The Tempest

Eating Men Like Air: Telling the “Truth” on Shakespeare’s Island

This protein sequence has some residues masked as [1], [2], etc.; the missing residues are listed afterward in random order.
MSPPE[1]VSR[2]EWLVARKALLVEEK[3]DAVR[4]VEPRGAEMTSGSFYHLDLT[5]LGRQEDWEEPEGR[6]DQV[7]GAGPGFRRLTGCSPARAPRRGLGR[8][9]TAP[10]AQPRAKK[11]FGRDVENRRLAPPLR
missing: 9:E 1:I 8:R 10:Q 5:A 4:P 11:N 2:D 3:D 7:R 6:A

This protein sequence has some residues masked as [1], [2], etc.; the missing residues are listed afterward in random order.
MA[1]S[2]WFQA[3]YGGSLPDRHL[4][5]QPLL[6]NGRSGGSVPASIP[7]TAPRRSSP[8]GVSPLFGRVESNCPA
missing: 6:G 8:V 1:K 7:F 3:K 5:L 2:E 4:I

Like a sculpture etched in bas-relief, the intrigue of The Tempest is depicted on raised stone, but the story’s substance depends entirely on a realm of negative space. To grasp the gender discourse present in Shakespeare’s drama, one must appreciate the space that exists between surface and substrata in both the plot and the characters. In sunken, shadowy and overlooked regions of the text, audiences can find the moments that contour the discussion of gender — namely female — identity. In their subtleties, Miranda’s interactions with the other men on the island help expose Shakespeare’s vision of the “proper relationship” between men and women. Careful examination of both Miranda’s silence and her speech reveals a woman whose inner content often escapes casual readers. The essential landscape of her character is two-fold in nature: now submissive, now dynamic, at once obedient and rebellious. At first blush, she embodies the vision of Goethe’s “Eternal Feminine,” a Cypher whose dull, empty purity has “nothing to do with explosions” or “significant action.” Soon, though, the cautious reader recognizes that Miranda’s essentially isolated (and untouched by female authority) upbringing, to some extent uninfluenced by the thrust of...

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